Taxes and Benefits: Work Incentive Effects of Policies
Using net replacement rates between net household income while out of work and in work, the authors investigate to what extent taxes and benefits may affect work incentives. They find that in 2006, net replacement rates are higher for low-income households and for households with children and a partner, attenuating work incentives. Work incentives are significantly affected by eligibility rules and the amounts of benefits, particularly unemployment benefit and social assistance. Next, the authors examine how the reform of social benefits introduced in 2007 affects work incentives. While social assistance is less generous, diminishing the incidence of high net replacement rates, the reform gives preferential treatment to households with some work income. Net replacement rates are also higher for households with children, who receive a substantially higher housing benefit, but some less well-off households consequently receive less social assistance. The authors also see that increased parental allowance has the same crowding-out effect on other income-tested benefits as higher housing benefit has on social assistance. In addition, the rise in parental allowance may lock eligible individuals in non-employment, increasing the loss of human capital. This is particularly important for lone parents, who face the highest specific unemployment rate compared to other household types.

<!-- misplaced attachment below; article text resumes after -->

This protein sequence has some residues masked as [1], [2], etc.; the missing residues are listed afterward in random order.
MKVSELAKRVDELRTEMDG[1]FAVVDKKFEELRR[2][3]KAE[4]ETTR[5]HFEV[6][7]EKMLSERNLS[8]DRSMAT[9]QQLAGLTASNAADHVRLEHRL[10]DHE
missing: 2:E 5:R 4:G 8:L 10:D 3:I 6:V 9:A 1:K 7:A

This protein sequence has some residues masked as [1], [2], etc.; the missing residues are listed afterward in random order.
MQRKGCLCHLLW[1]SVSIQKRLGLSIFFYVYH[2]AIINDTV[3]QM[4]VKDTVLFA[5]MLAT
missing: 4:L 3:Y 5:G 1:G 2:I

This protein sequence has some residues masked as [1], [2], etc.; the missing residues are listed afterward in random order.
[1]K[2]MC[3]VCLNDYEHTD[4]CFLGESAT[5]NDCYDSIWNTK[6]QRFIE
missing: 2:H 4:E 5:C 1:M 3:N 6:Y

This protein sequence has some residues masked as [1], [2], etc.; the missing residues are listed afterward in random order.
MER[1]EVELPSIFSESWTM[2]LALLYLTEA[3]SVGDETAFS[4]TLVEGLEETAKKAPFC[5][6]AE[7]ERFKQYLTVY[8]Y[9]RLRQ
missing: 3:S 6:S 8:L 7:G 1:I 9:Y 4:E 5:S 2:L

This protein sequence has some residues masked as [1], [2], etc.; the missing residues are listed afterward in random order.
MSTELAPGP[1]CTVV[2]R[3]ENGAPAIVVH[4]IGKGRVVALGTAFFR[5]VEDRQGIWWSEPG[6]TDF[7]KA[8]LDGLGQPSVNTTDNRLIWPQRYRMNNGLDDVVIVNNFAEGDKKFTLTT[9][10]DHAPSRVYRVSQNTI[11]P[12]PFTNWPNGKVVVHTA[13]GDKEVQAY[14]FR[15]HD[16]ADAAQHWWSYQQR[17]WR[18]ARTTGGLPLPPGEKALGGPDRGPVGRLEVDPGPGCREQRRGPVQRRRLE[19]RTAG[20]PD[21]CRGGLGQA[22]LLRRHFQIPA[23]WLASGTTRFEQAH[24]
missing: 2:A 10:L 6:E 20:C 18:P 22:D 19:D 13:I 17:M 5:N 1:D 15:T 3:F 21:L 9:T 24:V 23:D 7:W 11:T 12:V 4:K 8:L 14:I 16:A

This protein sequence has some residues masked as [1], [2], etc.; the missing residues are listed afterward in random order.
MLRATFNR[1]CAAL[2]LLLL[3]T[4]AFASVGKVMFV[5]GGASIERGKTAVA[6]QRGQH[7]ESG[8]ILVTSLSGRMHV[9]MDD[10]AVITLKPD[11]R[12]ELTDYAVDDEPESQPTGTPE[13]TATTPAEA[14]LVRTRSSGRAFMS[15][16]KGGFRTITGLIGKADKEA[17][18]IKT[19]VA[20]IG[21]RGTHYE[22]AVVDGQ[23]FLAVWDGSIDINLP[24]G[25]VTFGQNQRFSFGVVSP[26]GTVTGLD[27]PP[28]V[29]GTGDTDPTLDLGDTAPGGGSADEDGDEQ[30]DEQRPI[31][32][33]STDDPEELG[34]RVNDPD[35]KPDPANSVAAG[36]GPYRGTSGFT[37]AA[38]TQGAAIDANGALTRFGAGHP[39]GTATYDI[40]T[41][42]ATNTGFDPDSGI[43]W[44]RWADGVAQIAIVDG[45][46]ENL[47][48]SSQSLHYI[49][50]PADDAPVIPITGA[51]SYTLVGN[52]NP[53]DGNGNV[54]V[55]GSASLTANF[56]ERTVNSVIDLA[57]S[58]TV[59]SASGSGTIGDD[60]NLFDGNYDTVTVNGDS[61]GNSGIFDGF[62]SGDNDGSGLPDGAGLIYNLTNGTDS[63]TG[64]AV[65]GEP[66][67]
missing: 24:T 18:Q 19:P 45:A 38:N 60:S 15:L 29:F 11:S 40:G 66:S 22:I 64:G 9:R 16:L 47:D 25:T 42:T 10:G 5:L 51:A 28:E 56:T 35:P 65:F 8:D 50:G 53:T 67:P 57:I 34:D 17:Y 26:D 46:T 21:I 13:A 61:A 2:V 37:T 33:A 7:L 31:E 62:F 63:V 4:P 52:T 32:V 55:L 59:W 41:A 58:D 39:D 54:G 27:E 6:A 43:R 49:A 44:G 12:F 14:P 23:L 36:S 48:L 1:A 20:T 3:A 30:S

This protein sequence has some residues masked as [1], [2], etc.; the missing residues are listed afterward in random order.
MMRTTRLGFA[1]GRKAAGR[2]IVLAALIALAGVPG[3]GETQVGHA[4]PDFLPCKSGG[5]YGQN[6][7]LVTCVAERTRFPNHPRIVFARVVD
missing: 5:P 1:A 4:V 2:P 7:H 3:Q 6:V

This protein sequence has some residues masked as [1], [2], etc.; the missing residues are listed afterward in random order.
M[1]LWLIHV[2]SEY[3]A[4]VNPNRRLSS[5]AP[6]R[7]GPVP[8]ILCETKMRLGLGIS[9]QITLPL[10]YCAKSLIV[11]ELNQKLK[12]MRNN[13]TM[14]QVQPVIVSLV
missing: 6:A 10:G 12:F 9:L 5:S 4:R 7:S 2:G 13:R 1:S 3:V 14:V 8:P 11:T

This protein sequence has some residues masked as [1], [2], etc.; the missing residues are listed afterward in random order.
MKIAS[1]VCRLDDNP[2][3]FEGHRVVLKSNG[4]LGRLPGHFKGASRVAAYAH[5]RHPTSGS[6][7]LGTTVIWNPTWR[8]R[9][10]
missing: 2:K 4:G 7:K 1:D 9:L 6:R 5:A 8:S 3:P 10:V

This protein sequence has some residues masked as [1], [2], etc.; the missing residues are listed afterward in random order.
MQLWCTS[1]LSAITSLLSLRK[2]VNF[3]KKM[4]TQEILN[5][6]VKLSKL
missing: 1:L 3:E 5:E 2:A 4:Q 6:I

Volume (Year): 62 (2012)
Issue (Month): 1 (February)
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